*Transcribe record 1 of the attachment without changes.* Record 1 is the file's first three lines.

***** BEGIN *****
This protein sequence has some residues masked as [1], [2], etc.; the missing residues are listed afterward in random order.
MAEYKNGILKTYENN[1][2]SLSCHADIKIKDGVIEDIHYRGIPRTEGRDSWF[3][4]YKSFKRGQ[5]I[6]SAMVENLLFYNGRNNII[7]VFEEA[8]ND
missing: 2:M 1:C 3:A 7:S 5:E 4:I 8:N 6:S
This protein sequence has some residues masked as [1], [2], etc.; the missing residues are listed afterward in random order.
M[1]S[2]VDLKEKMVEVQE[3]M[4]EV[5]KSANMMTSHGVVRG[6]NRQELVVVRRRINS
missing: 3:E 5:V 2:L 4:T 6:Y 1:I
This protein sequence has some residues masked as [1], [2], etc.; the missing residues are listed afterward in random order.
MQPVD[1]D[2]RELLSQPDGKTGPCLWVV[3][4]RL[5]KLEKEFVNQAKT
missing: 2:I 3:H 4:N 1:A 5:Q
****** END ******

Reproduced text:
This protein sequence has some residues masked as [1], [2], etc.; the missing residues are listed afterward in random order.
MAEYKNGILKTYENN[1][2]SLSCHADIKIKDGVIEDIHYRGIPRTEGRDSWF[3][4]YKSFKRGQ[5]I[6]SAMVENLLFYNGRNNII[7]VFEEA[8]ND
missing: 2:M 1:C 3:A 7:S 5:E 4:I 8:N 6:S